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Tip of the Month

                                                                                                       Barbecue Season Is In Full Swing: Don’t Go Up In Flames

The joys of outdoor cooking also bring fire and associated risks. Here are some safety reminders for gas and propane barbecues to protect you and your property from harm or damage.
•    Never operate a barbecue in an enclosed space, close to a structure, or near combustibles. Have a one metre radius around it free of obstructions. 
•    Keep your barbecue in tip top shape. Check for hose breakage, valve leaks, and other parts before securing the tank well and turning on the gas. 
•    When in use, never leave the grill unattended, and when finished turn the tank off before the burners so the remaining gas in the lines can burn off. This can help prevent a flash the next time the BBQ is in use.
•    Make sure your fire extinguisher is easily accessible and in good working order. 
Additional Tips
•    Propane companies use an additive to create an unpleasant odour like rotten eggs to make a propane leak easier to detect, so you can shut off supply immediately, stop using the grill, and clear the area.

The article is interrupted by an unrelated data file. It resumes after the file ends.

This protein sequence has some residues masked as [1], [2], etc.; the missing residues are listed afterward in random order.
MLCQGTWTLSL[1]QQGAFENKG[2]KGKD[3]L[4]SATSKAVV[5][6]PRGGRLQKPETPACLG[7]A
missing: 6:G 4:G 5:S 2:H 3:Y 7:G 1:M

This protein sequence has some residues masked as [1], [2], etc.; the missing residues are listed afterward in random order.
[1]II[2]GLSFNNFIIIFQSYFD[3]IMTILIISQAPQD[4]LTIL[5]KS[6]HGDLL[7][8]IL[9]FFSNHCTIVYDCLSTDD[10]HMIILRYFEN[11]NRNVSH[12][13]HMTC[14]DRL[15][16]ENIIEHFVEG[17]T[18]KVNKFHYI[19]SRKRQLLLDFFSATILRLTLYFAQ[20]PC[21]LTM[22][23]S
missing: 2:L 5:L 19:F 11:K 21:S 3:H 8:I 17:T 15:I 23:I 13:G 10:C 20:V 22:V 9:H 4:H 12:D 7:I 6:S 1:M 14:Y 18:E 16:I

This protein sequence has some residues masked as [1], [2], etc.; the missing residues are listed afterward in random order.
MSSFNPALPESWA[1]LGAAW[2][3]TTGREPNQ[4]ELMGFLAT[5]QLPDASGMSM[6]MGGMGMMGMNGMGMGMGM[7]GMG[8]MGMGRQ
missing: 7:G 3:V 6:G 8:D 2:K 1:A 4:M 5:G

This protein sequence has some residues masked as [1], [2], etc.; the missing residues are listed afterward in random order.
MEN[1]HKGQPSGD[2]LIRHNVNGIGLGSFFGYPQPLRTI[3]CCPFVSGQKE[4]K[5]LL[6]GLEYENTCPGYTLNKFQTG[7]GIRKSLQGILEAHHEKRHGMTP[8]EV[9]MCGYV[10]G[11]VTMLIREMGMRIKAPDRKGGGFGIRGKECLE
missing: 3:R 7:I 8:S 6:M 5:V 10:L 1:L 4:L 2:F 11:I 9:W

•    Although the risk of carbon monoxide is low when using a BBQ outdoors, it is not entirely eliminated. Learn to recognize the signs of CO2 poisoning and take appropriate action.
•    Store propane tanks in an upright position, in a spot where they are unlikely to be knocked or bumped to prevent any safety risk.

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Is Your Clothes Dryer a Firetrap?

October is Fire Prevention Month. In addition to more commonly known causes of residential fires, each year there are thousands of dryer fires that cause death or injuries and result in millions of dollars of damage. Most of these can be prevented with proper dryer cleaning and venting maintenance. When lint builds up in the dryer ductwork, it chokes the airflow and causes heat to build up in the exhaust duct, creating ideal conditions for a fire.

A significant amount of lint is not caught by the lint trap which should be cleaned out after each load. This builds up inside the dryer – even on the heating element – causing the dryer to overheat and possibly catch fire. Flimsy plastic or foil duct extenders are easily kinked or crushed during installation restricting air flow, and the spiral round surfaces tend to catch more lint. Solid metal ducts and vents are recommended instead. Be sure to disconnect, clean and inspect your ductwork on a regular basis. Finally, never let your clothes dryer run while you are out of the house, or even worse, while you are asleep.